- Change the position of the mirror, perhaps above or below the arrangement. Does the reflection in the mirror look the same? Is it different? How? Why?
- Repeat using different items and/or arrangements. Ask your child to predict what the mirror image will look like before they actually look into the mirror.
- If your child has his/her Operation Maths twenty frame at home (free with Operation Maths 1 and 2) it can be used to create a symmetry challenge (see below). One person uses counters, lego pieces, buttons etc, to make an arrangement and the other person makes its mirror image. You could also do something similar with a chessboard/draughtboard and the playing pieces.
- Art and Maths are often very connected, and this is especially the case with symmetry. Why not try making a symmetrical butterfly, symmetry painting and/or your name as symmetrical art? For more art ideas search Google for symmetry art for kids. Older children could also explore mirror writing and how Leonardo da Vinci used it.
Digital Resources for Second Classes
In second class, the children are being introduced to simple symmetry. If your child knows very little about symmetry already, a good starting point is to watch some of the videos below.
Intro to Symmetry: A YouTube video that introduces and explores reflectional (mirror) symmetry.
Symmetry Land: Learn about lines of symmetry through this song from Numberock
Symmetry Painter: This simple activity allows you to paint on one side and watch as the symmetrical image magically appears on the other side!
Symmetry Matching: 3 different games where you choose the matching symmetrical half.
Symmetry Sorting: 3 different games where you decide if the image shown is symmetrical or not symmetrical.
Pattern Blocks: Use these interactive pattern blocks to make numerous designs, pictures etc on one side of the screen. And then challenge yourself, or another, to complete the symmetrical image on the other side.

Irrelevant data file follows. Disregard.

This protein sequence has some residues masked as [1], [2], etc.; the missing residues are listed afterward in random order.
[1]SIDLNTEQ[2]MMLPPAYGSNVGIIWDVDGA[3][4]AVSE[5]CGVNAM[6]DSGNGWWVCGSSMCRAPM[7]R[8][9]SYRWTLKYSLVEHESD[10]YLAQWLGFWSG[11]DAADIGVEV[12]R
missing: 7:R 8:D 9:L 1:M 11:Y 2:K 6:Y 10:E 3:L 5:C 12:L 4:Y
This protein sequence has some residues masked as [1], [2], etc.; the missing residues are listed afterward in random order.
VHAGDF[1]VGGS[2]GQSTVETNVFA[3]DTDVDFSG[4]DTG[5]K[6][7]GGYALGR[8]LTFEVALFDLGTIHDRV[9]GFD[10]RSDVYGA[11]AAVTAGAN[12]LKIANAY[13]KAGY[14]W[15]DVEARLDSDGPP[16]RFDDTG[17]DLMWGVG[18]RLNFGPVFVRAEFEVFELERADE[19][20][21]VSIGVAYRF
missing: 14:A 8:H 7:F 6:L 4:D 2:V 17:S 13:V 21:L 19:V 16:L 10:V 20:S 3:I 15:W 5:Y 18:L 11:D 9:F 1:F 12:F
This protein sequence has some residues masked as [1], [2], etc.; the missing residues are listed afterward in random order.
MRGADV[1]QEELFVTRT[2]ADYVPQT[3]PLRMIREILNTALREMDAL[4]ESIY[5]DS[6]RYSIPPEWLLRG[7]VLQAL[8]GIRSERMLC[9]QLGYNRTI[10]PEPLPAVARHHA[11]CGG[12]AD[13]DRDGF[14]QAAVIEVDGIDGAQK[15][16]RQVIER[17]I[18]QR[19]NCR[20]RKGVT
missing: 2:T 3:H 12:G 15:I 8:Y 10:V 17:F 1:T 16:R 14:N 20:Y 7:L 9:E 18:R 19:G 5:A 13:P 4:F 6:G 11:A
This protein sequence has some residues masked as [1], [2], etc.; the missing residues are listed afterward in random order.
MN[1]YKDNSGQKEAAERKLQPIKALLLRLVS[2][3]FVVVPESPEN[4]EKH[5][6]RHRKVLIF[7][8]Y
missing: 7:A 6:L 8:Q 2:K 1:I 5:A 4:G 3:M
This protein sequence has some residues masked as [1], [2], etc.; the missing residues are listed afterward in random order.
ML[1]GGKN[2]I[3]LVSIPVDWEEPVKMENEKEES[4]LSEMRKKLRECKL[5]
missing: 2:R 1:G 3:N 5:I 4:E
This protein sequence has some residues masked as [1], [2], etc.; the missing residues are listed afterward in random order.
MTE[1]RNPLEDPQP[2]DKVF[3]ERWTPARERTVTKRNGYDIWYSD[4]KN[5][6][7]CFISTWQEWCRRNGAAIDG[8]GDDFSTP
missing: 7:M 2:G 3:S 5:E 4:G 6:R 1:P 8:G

Symmetry: A selection of simple games from ixl.com. You can do a number of free quizzes each day without having a subscription.
Math Games: a simple symmetry game ideal for beginners.
Digital Resources for Third and Fourth Classes
NB: Children in these classes may also enjoy the links for second class above
Vertical and Horizontal Lines of Symmetry: learn about different types of lines of symmetry from Mashup Math
Symmetry Shapes: You will be shown a shape and you must create the reflection or mirror image of the shape as reflected in the line of symmetry. Click on the grid squares to colour them in, and then click check to see if you are correct.
Symmetry Counters: Similar to the game above, an arrangement of counters will be shown and you move the other counters to create the reflection or mirror image of the arrangement, as reflected in the line of symmetry.
Symmetry Invaders: Can you complete the symmetrical images to win this space invaders-type game?
Maths is Fun: Background information on reflection (mirror) symmetry
Line Symmetry Quiz: Identify the number of lines of symmetry in each shape by dragging the answers into the correct places.
Math Games: a whole suit of symmetry games, for a range of class levels; start with second class and work your way up.